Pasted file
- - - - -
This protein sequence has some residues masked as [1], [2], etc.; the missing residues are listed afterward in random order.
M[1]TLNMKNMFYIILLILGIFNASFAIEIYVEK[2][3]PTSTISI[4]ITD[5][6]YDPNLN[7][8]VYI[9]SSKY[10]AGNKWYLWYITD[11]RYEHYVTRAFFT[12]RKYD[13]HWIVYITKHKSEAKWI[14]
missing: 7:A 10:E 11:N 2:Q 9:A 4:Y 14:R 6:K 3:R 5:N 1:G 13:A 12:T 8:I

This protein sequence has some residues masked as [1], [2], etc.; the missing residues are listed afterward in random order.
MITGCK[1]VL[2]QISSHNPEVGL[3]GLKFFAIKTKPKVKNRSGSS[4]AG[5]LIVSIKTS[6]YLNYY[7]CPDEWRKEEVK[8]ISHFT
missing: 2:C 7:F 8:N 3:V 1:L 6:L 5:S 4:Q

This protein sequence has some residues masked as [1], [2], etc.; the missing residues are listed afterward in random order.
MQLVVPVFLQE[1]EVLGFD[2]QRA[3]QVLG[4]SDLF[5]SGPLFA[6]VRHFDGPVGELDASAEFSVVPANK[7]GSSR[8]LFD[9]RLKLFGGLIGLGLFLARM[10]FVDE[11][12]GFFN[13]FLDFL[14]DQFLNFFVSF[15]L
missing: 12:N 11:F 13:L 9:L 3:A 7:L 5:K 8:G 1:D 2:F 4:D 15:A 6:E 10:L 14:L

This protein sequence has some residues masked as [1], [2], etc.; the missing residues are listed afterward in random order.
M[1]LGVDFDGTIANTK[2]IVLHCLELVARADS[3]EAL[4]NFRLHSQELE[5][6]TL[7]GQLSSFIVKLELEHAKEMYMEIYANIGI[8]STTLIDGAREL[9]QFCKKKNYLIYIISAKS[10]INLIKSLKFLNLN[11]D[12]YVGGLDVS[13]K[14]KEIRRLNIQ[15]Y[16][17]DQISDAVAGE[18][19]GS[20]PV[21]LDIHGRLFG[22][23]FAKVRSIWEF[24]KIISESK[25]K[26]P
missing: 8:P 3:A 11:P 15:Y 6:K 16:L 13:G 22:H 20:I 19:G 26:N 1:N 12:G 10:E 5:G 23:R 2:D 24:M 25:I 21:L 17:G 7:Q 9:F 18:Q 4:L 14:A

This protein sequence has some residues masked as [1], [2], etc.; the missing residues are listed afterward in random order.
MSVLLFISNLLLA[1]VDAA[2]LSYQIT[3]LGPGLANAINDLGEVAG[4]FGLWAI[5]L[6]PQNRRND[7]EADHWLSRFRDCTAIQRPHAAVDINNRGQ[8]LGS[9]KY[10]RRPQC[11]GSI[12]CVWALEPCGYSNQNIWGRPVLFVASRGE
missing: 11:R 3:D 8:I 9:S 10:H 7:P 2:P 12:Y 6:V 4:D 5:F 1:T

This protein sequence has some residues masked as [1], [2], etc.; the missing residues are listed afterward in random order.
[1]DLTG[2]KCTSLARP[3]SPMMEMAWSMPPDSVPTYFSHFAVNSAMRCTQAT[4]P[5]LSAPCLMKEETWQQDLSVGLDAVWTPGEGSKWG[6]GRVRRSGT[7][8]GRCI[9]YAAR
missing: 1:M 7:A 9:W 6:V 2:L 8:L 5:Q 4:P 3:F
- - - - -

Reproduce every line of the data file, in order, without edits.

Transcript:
This protein sequence has some residues masked as [1], [2], etc.; the missing residues are listed afterward in random order.
M[1]TLNMKNMFYIILLILGIFNASFAIEIYVEK[2][3]PTSTISI[4]ITD[5][6]YDPNLN[7][8]VYI[9]SSKY[10]AGNKWYLWYITD[11]RYEHYVTRAFFT[12]RKYD[13]HWIVYITKHKSEAKWI[14]
missing: 7:A 10:E 11:N 2:Q 9:A 4:Y 14:R 6:K 3:R 5:N 1:G 13:A 12:T 8:I

This protein sequence has some residues masked as [1], [2], etc.; the missing residues are listed afterward in random order.
MITGCK[1]VL[2]QISSHNPEVGL[3]GLKFFAIKTKPKVKNRSGSS[4]AG[5]LIVSIKTS[6]YLNYY[7]CPDEWRKEEVK[8]ISHFT
missing: 2:C 7:F 8:N 3:V 1:L 6:L 5:S 4:Q

This protein sequence has some residues masked as [1], [2], etc.; the missing residues are listed afterward in random order.
MQLVVPVFLQE[1]EVLGFD[2]QRA[3]QVLG[4]SDLF[5]SGPLFA[6]VRHFDGPVGELDASAEFSVVPANK[7]GSSR[8]LFD[9]RLKLFGGLIGLGLFLARM[10]FVDE[11][12]GFFN[13]FLDFL[14]DQFLNFFVSF[15]L
missing: 12:N 11:F 13:L 9:L 3:A 7:L 5:K 8:G 1:D 2:F 4:D 15:A 6:E 10:L 14:L

This protein sequence has some residues masked as [1], [2], etc.; the missing residues are listed afterward in random order.
M[1]LGVDFDGTIANTK[2]IVLHCLELVARADS[3]EAL[4]NFRLHSQELE[5][6]TL[7]GQLSSFIVKLELEHAKEMYMEIYANIGI[8]STTLIDGAREL[9]QFCKKKNYLIYIISAKS[10]INLIKSLKFLNLN[11]D[12]YVGGLDVS[13]K[14]KEIRRLNIQ[15]Y[16][17]DQISDAVAGE[18][19]GS[20]PV[21]LDIHGRLFG[22][23]FAKVRSIWEF[24]KIISESK[25]K[26]P
missing: 8:P 3:A 11:P 15:Y 6:K 16:L 13:G 22:H 20:I 19:G 26:N 1:N 12:G 10:E 5:G 23:R 2:D 24:M 25:I 21:L 17:G 7:Q 9:F 18:Q 4:L 14:A

This protein sequence has some residues masked as [1], [2], etc.; the missing residues are listed afterward in random order.
MSVLLFISNLLLA[1]VDAA[2]LSYQIT[3]LGPGLANAINDLGEVAG[4]FGLWAI[5]L[6]PQNRRND[7]EADHWLSRFRDCTAIQRPHAAVDINNRGQ[8]LGS[9]KY[10]RRPQC[11]GSI[12]CVWALEPCGYSNQNIWGRPVLFVASRGE
missing: 11:R 3:D 8:I 9:S 10:H 7:P 2:P 12:Y 6:V 4:D 5:F 1:T

This protein sequence has some residues masked as [1], [2], etc.; the missing residues are listed afterward in random order.
[1]DLTG[2]KCTSLARP[3]SPMMEMAWSMPPDSVPTYFSHFAVNSAMRCTQAT[4]P[5]LSAPCLMKEETWQQDLSVGLDAVWTPGEGSKWG[6]GRVRRSGT[7][8]GRCI[9]YAAR
missing: 1:M 7:A 9:W 6:V 2:L 8:L 5:Q 4:P 3:F